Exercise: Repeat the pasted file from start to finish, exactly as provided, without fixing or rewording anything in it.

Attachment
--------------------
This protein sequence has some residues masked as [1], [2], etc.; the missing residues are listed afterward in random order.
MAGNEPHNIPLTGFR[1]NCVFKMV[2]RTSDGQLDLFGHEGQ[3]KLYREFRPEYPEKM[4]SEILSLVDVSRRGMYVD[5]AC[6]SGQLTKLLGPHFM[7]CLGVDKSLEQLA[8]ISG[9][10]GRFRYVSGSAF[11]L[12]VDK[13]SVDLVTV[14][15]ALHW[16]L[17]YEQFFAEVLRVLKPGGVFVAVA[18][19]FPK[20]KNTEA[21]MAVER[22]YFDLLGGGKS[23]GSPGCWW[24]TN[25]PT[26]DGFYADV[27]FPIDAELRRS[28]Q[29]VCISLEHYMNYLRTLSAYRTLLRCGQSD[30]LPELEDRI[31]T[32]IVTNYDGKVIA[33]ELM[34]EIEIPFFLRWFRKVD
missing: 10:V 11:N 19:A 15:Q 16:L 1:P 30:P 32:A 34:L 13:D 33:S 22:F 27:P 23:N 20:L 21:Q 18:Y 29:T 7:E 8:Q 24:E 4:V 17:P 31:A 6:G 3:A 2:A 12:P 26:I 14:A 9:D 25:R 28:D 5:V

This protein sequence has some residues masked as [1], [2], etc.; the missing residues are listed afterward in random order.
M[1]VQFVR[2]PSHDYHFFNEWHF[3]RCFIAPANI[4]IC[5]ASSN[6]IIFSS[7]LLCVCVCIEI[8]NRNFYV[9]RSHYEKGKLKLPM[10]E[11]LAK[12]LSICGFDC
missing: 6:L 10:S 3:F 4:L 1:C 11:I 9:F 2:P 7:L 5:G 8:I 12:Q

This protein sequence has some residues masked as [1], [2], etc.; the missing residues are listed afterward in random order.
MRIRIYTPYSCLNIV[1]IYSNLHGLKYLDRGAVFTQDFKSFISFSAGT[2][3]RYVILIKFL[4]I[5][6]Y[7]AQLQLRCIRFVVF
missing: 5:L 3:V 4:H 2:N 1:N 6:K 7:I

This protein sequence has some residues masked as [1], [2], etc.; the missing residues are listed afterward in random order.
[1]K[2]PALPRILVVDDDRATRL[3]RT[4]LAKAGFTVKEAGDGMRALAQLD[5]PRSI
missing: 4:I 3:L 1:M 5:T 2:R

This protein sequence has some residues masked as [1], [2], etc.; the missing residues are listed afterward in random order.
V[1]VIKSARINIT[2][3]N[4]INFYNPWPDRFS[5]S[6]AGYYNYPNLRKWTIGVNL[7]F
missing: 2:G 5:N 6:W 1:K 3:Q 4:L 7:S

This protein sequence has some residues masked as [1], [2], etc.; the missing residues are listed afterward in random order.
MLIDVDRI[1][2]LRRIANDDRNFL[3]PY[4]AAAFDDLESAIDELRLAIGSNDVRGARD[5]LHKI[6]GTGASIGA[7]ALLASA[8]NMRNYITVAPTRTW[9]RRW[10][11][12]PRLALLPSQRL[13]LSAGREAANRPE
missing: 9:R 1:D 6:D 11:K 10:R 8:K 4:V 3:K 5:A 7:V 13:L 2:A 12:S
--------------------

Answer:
This protein sequence has some residues masked as [1], [2], etc.; the missing residues are listed afterward in random order.
MAGNEPHNIPLTGFR[1]NCVFKMV[2]RTSDGQLDLFGHEGQ[3]KLYREFRPEYPEKM[4]SEILSLVDVSRRGMYVD[5]AC[6]SGQLTKLLGPHFM[7]CLGVDKSLEQLA[8]ISG[9][10]GRFRYVSGSAF[11]L[12]VDK[13]SVDLVTV[14][15]ALHW[16]L[17]YEQFFAEVLRVLKPGGVFVAVA[18][19]FPK[20]KNTEA[21]MAVER[22]YFDLLGGGKS[23]GSPGCWW[24]TN[25]PT[26]DGFYADV[27]FPIDAELRRS[28]Q[29]VCISLEHYMNYLRTLSAYRTLLRCGQSD[30]LPELEDRI[31]T[32]IVTNYDGKVIA[33]ELM[34]EIEIPFFLRWFRKVD
missing: 10:V 11:N 19:A 15:Q 16:L 1:P 30:P 32:A 34:L 13:D 33:S 22:F 27:P 23:N 20:L 21:Q 18:Y 29:T 7:E 8:Q 24:E 4:V 17:P 31:A 6:G 3:A 2:A 12:P 26:I 14:A 9:D 25:R 28:D 5:V

This protein sequence has some residues masked as [1], [2], etc.; the missing residues are listed afterward in random order.
M[1]VQFVR[2]PSHDYHFFNEWHF[3]RCFIAPANI[4]IC[5]ASSN[6]IIFSS[7]LLCVCVCIEI[8]NRNFYV[9]RSHYEKGKLKLPM[10]E[11]LAK[12]LSICGFDC
missing: 6:L 10:S 3:F 4:L 1:C 11:I 9:F 2:P 7:L 5:G 8:I 12:Q

This protein sequence has some residues masked as [1], [2], etc.; the missing residues are listed afterward in random order.
MRIRIYTPYSCLNIV[1]IYSNLHGLKYLDRGAVFTQDFKSFISFSAGT[2][3]RYVILIKFL[4]I[5][6]Y[7]AQLQLRCIRFVVF
missing: 5:L 3:V 4:H 2:N 1:N 6:K 7:I

This protein sequence has some residues masked as [1], [2], etc.; the missing residues are listed afterward in random order.
[1]K[2]PALPRILVVDDDRATRL[3]RT[4]LAKAGFTVKEAGDGMRALAQLD[5]PRSI
missing: 4:I 3:L 1:M 5:T 2:R

This protein sequence has some residues masked as [1], [2], etc.; the missing residues are listed afterward in random order.
V[1]VIKSARINIT[2][3]N[4]INFYNPWPDRFS[5]S[6]AGYYNYPNLRKWTIGVNL[7]F
missing: 2:G 5:N 6:W 1:K 3:Q 4:L 7:S

This protein sequence has some residues masked as [1], [2], etc.; the missing residues are listed afterward in random order.
MLIDVDRI[1][2]LRRIANDDRNFL[3]PY[4]AAAFDDLESAIDELRLAIGSNDVRGARD[5]LHKI[6]GTGASIGA[7]ALLASA[8]NMRNYITVAPTRTW[9]RRW[10][11][12]PRLALLPSQRL[13]LSAGREAANRPE
missing: 9:R 1:D 6:D 11:K 10:R 8:K 4:V 3:K 5:A 7:V 13:L 2:A 12:S